There is, however, a growing interest in open source tools. Considering the importance of Linux in the embedded world, Linaro, along with ARM, has been working on getting CoreSight support into the Linux kernel — it seems to be taking good shape and looks quite accessible. It is now possible to control CoreSight interfaces using sysfs, and then extracting data easily from the trace buffer (ETB). Though the analysis is meant for tools like DS-5 and TRACE32, if you feel adventurous you can use ptm2human to decode the program trace data (PTM provides program flow tracing, direct/indirect branches exceptions, etc.)
Intel Processor Trace
Similar to ARM’s approach, Intel has pushed hard to get hardware tracing to a presentable state in recent years. For quite some time — since the Pentium 4 days — there has been a provision in Intel to record the program flow by using Last Branch Record (LBR), where breakpoints at each branch taken, interrupt or exception could be set. This was further extended to dedicated hardware in the chip which would record each and every taken branch information in a Branch Trace Store (BTS) buffer.
BTS, even though not so popular when introduced, eventually formed the basis for a more complete execution of flow tracing infrastructure in the form of Intel Processor Trace (Intel PT). A lot of gory detail on Intel PT has been mentioned in Chapter 36 of the Intel 64 and IA-32 Architectures Software Developer Manual. Basically, the main goal of Intel PT is to control flow tracing by tracking branches in code. Intel PT configuration can be done by using certain model-specific registers (MSRs). When the tracing is enabled, the processor starts generating and collecting trace information in the form of packets. Trace data in each packet corresponds to branching hardware “events.” The current hardware trace packets can collect information, such as:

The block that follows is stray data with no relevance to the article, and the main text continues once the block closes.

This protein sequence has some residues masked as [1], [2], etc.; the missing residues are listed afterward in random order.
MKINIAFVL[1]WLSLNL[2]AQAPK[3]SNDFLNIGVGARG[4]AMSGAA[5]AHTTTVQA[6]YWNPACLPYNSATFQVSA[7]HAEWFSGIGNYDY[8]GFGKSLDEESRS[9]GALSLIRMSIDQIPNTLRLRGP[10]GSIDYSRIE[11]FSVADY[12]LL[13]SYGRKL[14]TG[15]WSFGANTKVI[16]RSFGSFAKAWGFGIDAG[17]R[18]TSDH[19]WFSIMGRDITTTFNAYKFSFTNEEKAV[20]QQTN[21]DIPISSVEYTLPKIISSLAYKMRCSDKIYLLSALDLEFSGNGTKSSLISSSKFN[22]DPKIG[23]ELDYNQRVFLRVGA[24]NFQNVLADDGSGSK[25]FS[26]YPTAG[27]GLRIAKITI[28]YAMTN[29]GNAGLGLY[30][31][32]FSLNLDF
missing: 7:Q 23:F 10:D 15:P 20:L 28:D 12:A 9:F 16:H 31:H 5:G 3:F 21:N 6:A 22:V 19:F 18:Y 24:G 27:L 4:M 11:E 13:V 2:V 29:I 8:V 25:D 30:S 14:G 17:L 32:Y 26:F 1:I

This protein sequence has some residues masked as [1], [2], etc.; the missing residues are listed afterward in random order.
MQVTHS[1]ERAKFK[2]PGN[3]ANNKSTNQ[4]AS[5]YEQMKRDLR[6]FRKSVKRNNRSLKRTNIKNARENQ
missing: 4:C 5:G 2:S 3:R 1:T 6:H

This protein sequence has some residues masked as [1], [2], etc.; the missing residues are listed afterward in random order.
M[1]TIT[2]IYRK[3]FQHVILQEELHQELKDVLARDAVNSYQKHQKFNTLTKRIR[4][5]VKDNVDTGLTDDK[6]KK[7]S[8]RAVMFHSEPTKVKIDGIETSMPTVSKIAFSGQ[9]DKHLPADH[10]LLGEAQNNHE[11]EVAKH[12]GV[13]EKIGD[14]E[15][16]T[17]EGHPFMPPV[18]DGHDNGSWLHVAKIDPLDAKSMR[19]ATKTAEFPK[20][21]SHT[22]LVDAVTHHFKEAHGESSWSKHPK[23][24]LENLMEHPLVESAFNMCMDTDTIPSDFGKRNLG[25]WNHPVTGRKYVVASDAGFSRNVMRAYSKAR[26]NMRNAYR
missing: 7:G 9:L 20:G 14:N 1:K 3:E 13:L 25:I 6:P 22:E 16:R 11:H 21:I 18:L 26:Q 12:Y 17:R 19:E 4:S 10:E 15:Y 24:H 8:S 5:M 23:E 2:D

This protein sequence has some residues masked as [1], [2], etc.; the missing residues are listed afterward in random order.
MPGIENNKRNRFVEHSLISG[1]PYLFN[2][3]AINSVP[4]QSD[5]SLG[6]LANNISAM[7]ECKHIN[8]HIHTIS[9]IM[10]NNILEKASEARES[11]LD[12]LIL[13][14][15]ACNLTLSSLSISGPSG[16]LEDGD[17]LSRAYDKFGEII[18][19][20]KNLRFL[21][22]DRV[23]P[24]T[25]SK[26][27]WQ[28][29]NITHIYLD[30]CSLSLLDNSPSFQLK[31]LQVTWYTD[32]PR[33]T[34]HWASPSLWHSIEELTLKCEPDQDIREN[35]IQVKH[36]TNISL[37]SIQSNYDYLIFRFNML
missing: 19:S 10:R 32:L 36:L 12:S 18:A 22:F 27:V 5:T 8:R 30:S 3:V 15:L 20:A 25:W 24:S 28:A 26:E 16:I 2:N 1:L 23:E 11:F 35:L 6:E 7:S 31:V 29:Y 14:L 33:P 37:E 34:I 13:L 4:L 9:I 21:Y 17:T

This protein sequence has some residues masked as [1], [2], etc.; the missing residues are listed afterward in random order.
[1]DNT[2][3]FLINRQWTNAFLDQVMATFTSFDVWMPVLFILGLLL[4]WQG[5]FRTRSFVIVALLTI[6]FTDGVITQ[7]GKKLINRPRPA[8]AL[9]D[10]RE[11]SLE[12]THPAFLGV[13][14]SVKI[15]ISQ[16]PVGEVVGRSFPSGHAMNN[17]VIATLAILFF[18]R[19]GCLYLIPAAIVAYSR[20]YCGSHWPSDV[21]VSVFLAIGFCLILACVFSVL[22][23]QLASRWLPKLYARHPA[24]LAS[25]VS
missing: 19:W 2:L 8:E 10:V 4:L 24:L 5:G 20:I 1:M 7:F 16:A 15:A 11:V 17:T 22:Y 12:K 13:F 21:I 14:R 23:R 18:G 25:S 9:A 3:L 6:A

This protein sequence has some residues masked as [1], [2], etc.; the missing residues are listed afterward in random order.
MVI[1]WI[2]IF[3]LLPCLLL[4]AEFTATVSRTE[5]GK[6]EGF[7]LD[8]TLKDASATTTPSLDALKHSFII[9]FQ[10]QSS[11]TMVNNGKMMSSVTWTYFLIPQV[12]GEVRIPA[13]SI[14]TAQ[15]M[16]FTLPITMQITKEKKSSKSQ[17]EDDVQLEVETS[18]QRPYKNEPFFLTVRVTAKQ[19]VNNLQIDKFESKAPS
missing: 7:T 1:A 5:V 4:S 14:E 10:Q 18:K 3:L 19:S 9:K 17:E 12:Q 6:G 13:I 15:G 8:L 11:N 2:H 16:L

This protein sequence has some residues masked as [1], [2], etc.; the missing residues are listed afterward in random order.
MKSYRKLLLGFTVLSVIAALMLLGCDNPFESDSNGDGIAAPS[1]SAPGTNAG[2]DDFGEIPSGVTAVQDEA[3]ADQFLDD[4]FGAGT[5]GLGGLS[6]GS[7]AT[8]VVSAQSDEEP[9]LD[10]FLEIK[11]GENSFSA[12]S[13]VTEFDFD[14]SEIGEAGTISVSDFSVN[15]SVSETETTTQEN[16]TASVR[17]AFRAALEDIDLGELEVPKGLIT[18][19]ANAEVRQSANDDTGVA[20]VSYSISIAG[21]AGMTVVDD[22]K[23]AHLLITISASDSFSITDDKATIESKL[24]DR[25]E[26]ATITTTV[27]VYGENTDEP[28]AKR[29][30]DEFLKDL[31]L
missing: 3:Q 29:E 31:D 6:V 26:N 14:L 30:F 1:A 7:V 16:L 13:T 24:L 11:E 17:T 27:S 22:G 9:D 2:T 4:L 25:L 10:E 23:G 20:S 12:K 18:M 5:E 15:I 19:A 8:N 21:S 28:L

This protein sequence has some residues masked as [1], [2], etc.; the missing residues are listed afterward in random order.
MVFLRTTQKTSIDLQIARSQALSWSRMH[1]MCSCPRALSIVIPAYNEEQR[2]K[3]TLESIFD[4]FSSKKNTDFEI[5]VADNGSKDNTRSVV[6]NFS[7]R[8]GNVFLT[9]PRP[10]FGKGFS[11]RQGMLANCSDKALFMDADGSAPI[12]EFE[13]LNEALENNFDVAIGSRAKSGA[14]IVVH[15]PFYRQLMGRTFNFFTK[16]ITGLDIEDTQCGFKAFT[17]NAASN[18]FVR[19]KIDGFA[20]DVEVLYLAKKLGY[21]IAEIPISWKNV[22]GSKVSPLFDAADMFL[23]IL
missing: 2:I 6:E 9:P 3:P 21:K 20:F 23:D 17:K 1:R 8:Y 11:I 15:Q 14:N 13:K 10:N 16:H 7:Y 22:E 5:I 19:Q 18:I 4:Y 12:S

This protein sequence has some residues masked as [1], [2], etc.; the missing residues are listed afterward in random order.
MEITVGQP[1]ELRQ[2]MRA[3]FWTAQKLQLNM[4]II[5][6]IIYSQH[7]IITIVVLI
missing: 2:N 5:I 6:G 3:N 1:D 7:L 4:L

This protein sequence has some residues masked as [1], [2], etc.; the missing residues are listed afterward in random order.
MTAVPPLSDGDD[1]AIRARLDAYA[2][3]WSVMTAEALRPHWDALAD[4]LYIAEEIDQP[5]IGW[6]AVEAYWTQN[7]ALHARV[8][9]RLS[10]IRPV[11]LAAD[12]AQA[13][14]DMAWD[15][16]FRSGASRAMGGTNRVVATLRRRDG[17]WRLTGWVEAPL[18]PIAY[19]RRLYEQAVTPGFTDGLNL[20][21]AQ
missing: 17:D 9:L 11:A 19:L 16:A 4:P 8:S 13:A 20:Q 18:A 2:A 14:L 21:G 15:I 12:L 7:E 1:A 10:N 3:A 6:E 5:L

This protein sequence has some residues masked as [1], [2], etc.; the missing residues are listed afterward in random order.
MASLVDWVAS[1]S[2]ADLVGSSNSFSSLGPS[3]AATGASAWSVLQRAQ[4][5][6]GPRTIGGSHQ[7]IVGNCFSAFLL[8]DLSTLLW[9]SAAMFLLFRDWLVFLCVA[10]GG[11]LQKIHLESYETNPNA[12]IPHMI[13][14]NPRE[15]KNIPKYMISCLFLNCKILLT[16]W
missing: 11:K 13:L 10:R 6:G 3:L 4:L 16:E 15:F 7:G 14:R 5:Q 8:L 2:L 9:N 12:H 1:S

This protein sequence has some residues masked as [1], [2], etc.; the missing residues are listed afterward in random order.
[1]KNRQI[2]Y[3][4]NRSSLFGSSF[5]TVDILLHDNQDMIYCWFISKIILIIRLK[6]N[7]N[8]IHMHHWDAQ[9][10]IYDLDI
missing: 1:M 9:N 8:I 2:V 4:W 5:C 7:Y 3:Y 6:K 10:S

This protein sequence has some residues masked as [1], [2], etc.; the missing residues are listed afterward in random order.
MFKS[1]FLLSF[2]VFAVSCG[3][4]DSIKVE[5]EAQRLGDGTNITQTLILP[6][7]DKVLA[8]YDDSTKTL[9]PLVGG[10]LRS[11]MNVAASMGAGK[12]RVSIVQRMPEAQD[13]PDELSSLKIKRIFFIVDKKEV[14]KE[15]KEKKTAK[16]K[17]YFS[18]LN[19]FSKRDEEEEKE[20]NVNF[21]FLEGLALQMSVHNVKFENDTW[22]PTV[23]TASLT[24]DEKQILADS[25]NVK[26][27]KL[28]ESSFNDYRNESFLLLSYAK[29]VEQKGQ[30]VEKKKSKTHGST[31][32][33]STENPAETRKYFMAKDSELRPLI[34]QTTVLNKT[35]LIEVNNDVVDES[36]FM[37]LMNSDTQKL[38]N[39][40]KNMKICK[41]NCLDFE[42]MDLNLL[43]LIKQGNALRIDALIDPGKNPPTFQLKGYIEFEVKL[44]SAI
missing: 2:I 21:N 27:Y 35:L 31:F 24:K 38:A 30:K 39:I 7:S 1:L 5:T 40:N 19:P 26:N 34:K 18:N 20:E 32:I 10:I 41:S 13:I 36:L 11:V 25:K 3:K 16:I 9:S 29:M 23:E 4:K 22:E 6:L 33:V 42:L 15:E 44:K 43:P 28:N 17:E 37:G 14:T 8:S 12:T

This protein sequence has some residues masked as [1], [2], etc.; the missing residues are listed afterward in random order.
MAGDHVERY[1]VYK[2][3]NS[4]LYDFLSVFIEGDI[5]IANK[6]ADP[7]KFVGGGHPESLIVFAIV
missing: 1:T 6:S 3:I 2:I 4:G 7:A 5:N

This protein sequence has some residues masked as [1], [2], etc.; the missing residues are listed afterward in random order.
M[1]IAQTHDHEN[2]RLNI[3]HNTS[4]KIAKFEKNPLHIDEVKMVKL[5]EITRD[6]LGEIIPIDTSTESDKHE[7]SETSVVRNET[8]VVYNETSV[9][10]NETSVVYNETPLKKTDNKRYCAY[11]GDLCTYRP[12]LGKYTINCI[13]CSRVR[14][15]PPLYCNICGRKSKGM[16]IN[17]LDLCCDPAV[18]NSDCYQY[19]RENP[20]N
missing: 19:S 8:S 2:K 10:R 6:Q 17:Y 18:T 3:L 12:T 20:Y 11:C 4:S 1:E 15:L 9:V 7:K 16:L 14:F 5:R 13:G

- Paging information (changed CR3 values)
- Time stamps
- Taken and not-taken information (tracking conditional branch directions)
The trace packets can also record the target Instruction Pointer (IP) of branches, exceptions and interrupts, and source IP for asynchronous events (such as exceptions and interrupts). There is a provision for filtering the trace based on IP range, specific logical processor, CR3 value range, etc. Tracing can be triggered based on the address range of the IP, branching status or filter status, or it can be triggered manually.
Trace output can be written in various formats, such as on direct contiguous physical address spaces, or variable sized regions stored as tables of pointers to those regions. There is also an option for a platform-specific trace transport scheme, depending on the support available on the platform. Apart from that, there’s a “Cycle Accurate” mode, which adds a cycle-counter value to each packet, so that we can do actual metrics to compute actual instruction-per-cycle values. There is just an immense amount of hardware trace information that can be collected. The question is, what can we do with it?
Making Intel PT Accessible
Software developers and performance engineers would be happy to know that hardware tracing is now being integrated with popular performance analysis and debugging tools like perf and GDB. Intel PT’s support has already landed in the Linux kernel. With the release of kernel 4.2, userspace support for perf-based Intel PT tracing has also arrived. How does this all work?